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Innovation award for animal welfare courses
The on-campus Masters in Applied Animal Behaviour and Animal Welfare was introduced by Professor David Wood-Gush, one of the first scientists to investigate the effects of large-scale farming on animals.
Edinburgh courses recognised for role in transforming animal care
 
Two animal welfare courses have been recognised for the role they have played in transforming the care of pets, livestock and wild animals worldwide for more than a quarter of a century.

The on-campus and online programmes at the Royal (Dick) School of Veterinary Studies received the Innovative Developments in Animal Welfare Award from the British Society of Animal Science and the RSPCA.

Over 600 students have completed the on-campus Masters in Applied Animal Behaviour and Animal Welfare, which was introduced in 1990 by Professor David Wood-Gush, who was one of the first scientists to investigate the effects of large-scale farming on animals. It is led jointly by the University of Edinburgh and the SRUC.

According to the university, alumni have gone on to make significant achievements in animal welfare globally, forging careers in research, education, government, veterinary practice and within non-governmental or industry organisations.

The online Masters in International Animal Welfare Ethics and Law was launched in 2012 and graduates have already made notable impacts in legislation and policy changes.

Professor David Argyle, head of the Royal (Dick) Vet School said: “We are committed to training the animal welfare leaders of the future and are thrilled that these programmes, run jointly with SRUC, have been recognised for their success.”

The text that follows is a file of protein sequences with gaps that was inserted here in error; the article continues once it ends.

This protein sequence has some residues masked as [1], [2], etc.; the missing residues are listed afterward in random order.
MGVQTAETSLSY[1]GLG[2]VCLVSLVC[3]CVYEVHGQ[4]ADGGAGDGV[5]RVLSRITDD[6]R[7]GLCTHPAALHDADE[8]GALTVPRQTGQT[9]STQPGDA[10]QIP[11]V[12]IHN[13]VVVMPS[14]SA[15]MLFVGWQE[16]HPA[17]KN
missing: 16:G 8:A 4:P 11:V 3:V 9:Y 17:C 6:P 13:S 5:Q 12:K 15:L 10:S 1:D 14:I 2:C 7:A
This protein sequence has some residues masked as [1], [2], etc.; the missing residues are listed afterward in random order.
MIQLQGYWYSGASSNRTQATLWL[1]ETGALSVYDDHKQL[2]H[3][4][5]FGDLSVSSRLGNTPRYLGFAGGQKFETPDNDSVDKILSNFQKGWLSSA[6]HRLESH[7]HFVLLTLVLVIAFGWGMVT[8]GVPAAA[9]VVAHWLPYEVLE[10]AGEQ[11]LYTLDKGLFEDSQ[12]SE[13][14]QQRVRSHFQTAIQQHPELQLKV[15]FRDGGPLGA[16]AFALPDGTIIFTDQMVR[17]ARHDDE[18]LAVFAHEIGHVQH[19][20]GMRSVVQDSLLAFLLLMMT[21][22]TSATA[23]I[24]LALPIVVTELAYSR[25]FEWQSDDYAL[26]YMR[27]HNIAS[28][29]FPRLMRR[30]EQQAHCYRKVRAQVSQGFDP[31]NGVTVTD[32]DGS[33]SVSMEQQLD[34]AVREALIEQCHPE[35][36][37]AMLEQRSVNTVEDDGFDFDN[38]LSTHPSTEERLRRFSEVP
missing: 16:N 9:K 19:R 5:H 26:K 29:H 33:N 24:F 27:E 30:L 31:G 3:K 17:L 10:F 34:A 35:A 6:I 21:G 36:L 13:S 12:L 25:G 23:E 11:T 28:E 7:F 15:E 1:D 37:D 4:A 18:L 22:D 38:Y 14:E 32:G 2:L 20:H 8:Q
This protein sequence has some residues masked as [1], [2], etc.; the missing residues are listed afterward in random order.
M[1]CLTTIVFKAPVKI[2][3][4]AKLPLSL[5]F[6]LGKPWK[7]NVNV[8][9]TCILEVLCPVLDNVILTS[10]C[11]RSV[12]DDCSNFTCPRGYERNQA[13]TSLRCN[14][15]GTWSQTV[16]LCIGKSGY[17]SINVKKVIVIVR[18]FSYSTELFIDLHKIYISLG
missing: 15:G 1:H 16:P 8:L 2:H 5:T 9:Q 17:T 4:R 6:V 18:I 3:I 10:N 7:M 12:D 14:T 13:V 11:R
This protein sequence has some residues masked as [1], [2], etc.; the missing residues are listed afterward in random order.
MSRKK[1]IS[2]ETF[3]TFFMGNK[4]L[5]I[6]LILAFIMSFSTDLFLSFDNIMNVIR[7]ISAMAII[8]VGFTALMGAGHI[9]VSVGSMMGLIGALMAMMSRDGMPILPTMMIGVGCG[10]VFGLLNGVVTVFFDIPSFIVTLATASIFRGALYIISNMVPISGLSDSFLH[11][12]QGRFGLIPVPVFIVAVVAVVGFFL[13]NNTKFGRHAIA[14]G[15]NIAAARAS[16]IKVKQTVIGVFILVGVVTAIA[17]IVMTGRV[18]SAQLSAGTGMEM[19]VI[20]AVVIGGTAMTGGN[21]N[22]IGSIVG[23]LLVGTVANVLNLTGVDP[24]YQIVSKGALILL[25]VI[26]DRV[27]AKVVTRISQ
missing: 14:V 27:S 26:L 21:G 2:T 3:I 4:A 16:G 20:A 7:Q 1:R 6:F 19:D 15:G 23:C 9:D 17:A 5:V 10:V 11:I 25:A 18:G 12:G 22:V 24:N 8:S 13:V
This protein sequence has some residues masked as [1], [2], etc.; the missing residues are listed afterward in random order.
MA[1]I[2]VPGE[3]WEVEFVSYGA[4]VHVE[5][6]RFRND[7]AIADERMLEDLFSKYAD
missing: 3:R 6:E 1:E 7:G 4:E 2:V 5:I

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Classroom pets on the decline

News Story 1
 New research has found there are fewer pets in UK classrooms than in previous generations - despite 88 per cent of parents believing it significantly helps a child’s social skills and development.

More than half of the parents surveyed by Pets at Home (51 per cent) had a class pet as a child, compared to 46 per cent of children today.

The survey also found that non-traditional animals such as chickens, tadpoles, caterpillars and stick insects are becoming increasingly popular alternatives as classroom pets.  

News Shorts
BVA survey seeks views on surveillance

Vets who use veterinary scanning surveillance networks are being asked to complete a survey to help ensure the networks are fully able to protect animals in the UK.

‘Surveillance use, understanding and engagement across the veterinary profession’ is the first of a series of surveillance surveys that will also include localised surveys for Northern Ireland and Scotland.

Drafted by members of BVA’s Surveillance Working Group, it will run until Friday, 31 August 2017. Data collected will inform BVA’s policy position ensuring it is representative of disease surveillance across the UK.